"But does it run Minecraft?" Yes - it's the tamer version of the age-old Crysis question, but it's an important one given Minecraft's amazing success. While mobile gamers have access to Minecraft: Pocket Edition, those who own DIY Raspberry Pi boards have been out of luck. But, thanks to the hard work by the developers at Mojang, that initial question above can soon be answered with a resounding "Yes!".
It's important to note the "official" distinction here. This isn't the result of someone just fooling around with the RPi who manages to get Minecraft to run in some sub-par way. Rather, it's ported over by the guys who know how to pull it off successfully. The RPi is hardly a powerhouse, but when software is specifically tuned for it, any lacking performance doesn't have to shine through.
Dubbed the "Minecraft Pi Edition", this version will carry a revised feature-set, although it hasn't been mentioned at this point what that actually entails. The mobile version of the game is often lagging behind the full desktop version features-wise, so it could be that the "Pi Edition" will follow in those footsteps while also shaving back a little bit of what has to be in order for it to run smoothly on the RPi. Draw distances are likely to be one major feature impacted.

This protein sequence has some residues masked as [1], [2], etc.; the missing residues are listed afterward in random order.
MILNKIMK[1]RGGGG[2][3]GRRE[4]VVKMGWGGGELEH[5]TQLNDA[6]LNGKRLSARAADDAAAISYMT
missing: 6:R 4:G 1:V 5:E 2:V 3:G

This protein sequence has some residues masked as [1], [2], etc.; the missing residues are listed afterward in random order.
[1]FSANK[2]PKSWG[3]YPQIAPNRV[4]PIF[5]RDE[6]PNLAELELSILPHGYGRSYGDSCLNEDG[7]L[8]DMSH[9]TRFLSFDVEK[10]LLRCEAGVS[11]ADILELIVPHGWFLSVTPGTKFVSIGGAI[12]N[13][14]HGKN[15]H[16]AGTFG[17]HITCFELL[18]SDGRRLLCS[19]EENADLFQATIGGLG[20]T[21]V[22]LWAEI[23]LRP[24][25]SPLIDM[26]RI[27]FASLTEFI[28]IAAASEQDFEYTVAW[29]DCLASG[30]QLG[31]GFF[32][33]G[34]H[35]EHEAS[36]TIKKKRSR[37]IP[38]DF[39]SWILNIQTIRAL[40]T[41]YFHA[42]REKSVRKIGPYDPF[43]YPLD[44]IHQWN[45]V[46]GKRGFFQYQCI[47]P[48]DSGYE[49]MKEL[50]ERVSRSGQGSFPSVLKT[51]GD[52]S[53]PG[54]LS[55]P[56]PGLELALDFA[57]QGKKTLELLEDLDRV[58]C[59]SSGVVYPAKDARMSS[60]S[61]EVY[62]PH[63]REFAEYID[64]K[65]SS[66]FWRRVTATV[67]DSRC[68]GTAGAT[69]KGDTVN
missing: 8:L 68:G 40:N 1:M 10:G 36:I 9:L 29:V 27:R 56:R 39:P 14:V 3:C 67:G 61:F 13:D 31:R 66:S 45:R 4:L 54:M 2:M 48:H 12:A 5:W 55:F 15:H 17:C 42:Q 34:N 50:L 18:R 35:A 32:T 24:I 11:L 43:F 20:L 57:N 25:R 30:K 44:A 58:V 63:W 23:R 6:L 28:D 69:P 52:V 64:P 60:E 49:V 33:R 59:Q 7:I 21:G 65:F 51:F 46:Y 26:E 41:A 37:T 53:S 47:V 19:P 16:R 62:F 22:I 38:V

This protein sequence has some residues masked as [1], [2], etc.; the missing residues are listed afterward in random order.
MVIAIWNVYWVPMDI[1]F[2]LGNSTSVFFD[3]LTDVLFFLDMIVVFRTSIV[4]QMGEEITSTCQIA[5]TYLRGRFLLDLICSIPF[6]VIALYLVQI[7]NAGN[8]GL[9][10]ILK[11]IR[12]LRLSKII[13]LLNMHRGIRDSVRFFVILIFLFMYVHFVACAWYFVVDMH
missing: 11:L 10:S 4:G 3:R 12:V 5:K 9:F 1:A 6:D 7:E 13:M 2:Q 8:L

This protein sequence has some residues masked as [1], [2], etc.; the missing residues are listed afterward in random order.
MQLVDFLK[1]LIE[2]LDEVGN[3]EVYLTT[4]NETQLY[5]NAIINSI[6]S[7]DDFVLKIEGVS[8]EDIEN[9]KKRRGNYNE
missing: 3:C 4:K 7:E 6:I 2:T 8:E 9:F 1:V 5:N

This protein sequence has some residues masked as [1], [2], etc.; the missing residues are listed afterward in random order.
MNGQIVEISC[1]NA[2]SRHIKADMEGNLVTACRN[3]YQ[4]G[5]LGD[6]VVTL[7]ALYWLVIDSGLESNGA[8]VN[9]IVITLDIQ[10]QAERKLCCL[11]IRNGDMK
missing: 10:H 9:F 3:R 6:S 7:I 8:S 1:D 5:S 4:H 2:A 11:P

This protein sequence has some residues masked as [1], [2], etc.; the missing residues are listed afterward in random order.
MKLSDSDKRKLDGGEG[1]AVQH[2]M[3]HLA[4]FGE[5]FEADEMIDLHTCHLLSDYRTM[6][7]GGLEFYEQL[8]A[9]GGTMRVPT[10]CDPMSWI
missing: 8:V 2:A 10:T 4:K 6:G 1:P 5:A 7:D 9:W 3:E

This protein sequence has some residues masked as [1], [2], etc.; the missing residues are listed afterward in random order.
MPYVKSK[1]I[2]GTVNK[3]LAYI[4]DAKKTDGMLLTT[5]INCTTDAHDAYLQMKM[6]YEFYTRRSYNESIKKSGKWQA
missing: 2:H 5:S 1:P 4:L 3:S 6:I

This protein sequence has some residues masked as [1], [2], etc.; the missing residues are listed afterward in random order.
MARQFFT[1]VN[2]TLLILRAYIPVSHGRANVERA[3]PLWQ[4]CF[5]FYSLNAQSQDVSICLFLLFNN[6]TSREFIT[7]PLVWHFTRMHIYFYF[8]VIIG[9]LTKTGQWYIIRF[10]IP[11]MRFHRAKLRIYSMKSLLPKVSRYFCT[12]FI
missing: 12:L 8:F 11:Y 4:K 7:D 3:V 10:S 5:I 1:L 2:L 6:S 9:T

Perhaps the best part about all this is that Minecraft Pi Edition will be free - so you don't need to feel like you're getting ripped-off if you already own the other versions. Could Minecraft now become the RPi's killer-app?
Yes, just yes.
With a couple Raspberry Pi's and one higher end computer, multiplayer minecraft sessions will be easier than they already are.. I'm not sure why but this makes me envision little minecraft gaming centers powered by Raspberry Pi's aha
I'm kind of confused, and I may be incorrect.
However, wasn't the Raspberry Pi's original use to be a very portable computer, mostly for students to carry around, and use as their portable computer for typing up projects?
At my school we have a giant bandwidth problem to the point Google wont load. And why? Because all of the kids in middle school are playing minecraft online with each other, when they are on break, or instead of doing their work!
Now I know I shouldn't bring all of this onto Raspberry Pi, but it just seems kind of ironic that this new piece of technology, bringing the ability for students like me to get our work done on-the-go, is bringing in support for the very game and reason, that I cannot complete my projects at school.
Other than that, it is really neat to see such a small device bringing the capability to run minecraft :)
All work and no play makes Jack..... You did say on break right?
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